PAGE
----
If foreign nationals seeking admission to the United States are subject to the complete and plenary power of congressional authority, (23) the critical and complex concern is this: Whether foreigners can be regulated by or assert the protections of the U.S. Constitution when they are not on U.S. soil, but continue to be affected by U.S. conduct or policies abroad. (24) As discussed below, the Supreme Court no longer strictly adheres to the doctrine of territoriality and instead embraces a due process, or functional, approach. (25) Furthermore, increasing U.S. interests in "foreign involvements" and the development of "international protection for human rights" have tipped the scale in favor of providing extended constitutional protections to foreign nationals from U.S. conduct abroad. (26)

This Essay traces case law on the extraterritorial applicability of the U.S. Constitution and criticizes the Supreme Court's failure in the Hernandez decision to dispel inconsistencies and loopholes. In doing so, this Essay sets forth a modified approach that would accomplish the following goals: create a clear standard for lower courts and ensure consistent application; recognize the Executive's legitimate foreign policy and national security objectives; reduce the likelihood of infringing on the sovereignty of foreign governments; and provide fair administration of certain constitutional guarantees to foreigners.

The Essay proceeds in the following manner: Part I analyzes seminal Supreme Court cases adjudicating the scope and extent of the Constitution's protections. This Part also explores trends based on strict territorialism, partial territorialism, citizenship, domestic principles, and national security. Part II summarizes three main approaches that the Supreme Court adopted in these situations and offers a matrix of possible situations considering particular attendant circumstances, such as territoriality and nationality of the claimant. Part III examines how Supreme Court decisions have shaped the position of the United States when deciding the extent of constitutional guarantees. This Part also evaluates the different ways the Supreme Court has prioritized the prongs of territoriality, citizenship, and enemy status in various contexts, and tracks how the law has evolved with respect to the extension of constitutional rights abroad. Part IV recommends that the United States adopt an approach that reconciles the underlying approaches of Verdugo-Urquide's formalism with Boumediend's functionalism. This combined scheme would recognize the distinction between foreign territory and controlled territory, while placing a somewhat lesser emphasis on citizenship and even lesser focus on enemy status. Finally, Part V elaborates upon the urban implications of the Constitution's scope, as well as the problems faced by states when attempting to remedy such inconsistencies.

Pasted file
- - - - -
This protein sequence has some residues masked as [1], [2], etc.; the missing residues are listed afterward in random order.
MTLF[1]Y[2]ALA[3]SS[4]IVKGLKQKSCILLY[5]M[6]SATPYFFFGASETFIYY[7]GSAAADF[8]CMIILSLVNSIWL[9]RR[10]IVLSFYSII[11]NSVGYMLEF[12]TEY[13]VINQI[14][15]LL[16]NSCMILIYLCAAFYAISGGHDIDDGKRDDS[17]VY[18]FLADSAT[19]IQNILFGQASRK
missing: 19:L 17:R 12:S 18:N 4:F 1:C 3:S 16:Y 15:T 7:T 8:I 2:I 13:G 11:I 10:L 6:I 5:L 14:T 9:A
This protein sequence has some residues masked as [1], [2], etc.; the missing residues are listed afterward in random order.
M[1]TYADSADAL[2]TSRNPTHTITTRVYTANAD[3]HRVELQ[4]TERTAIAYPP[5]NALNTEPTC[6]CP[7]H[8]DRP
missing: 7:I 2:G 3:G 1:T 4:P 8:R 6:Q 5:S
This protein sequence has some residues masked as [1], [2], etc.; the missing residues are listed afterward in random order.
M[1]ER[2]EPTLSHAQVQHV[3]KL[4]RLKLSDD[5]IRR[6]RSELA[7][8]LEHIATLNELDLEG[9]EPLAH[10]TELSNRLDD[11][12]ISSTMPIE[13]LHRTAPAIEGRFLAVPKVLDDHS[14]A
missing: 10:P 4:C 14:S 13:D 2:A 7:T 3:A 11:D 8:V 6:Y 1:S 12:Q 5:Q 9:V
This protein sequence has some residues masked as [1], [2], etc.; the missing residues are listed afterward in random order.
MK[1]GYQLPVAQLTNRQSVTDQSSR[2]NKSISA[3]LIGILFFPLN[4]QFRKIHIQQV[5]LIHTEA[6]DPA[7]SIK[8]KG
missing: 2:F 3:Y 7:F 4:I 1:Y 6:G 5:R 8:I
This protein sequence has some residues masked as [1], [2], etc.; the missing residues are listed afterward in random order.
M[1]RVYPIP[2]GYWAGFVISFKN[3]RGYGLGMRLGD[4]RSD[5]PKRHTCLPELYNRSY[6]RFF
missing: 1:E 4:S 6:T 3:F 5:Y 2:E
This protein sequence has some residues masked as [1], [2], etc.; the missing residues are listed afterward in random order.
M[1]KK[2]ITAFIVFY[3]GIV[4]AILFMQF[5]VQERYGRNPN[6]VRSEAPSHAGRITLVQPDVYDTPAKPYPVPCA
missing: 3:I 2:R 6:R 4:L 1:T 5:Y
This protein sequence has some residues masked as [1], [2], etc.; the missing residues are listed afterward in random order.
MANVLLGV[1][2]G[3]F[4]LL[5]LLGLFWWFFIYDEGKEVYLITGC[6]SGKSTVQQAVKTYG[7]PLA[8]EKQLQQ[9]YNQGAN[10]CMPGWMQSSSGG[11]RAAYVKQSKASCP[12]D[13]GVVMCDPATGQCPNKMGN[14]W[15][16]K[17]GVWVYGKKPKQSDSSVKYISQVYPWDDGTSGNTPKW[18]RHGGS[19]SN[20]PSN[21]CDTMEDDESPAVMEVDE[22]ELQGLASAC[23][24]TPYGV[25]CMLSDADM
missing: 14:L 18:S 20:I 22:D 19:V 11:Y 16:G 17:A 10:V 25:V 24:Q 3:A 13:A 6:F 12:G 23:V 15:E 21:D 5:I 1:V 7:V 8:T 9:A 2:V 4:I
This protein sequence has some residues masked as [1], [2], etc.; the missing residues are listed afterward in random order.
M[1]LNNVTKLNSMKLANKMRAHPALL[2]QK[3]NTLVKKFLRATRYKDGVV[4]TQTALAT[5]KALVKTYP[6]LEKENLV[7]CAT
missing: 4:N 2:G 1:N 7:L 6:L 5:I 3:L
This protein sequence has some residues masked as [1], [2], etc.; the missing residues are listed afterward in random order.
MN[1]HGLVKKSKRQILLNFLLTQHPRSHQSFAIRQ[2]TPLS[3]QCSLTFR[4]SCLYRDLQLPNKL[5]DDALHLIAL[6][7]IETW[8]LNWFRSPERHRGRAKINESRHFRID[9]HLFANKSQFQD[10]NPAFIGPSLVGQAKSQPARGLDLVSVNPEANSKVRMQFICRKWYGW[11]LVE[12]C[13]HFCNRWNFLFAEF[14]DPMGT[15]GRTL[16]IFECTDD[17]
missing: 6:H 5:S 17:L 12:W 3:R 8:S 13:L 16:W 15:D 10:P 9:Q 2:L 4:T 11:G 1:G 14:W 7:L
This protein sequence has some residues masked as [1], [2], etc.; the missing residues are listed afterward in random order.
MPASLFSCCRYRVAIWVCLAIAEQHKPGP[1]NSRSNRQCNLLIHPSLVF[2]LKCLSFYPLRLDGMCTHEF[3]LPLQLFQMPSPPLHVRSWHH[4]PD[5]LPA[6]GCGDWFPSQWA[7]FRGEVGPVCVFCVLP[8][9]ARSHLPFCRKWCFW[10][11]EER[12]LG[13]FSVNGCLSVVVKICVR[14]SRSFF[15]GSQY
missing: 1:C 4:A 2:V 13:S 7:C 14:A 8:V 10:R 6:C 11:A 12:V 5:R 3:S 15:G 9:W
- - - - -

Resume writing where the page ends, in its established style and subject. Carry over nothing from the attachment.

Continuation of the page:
This Part examines the different shifts in extraterritoriality jurisprudence and analyzes the changes in the Supreme Court's considerations when determining the allocation of constitutional protections. As will be demonstrated in this Part, Supreme Court jurisprudence has shifted away from a focus on territorialism--basing the extension of rights on the physical location of the non-citizen in relation to the U.S. border--to an approach that foregrounds citizenship and national security concerns.

    Historically, the Supreme Court has used the rationale of presence within geographic localities--such as differences in physicality (high seas), social, or governmental structures--to determine whether to extend provisions of the Constitution to individuals from abroad. (27) Indeed, the Constitution was drafted under the attendant circumstance that it would apply primarily to "territorial nation-states" within the United States. (28) Therefore, the "distinction between being inside and outside the borders of the United States is not a constitutional irrelevancy." (29) The U.S. government has also expressed a heightened interest in regulating the conduct of those...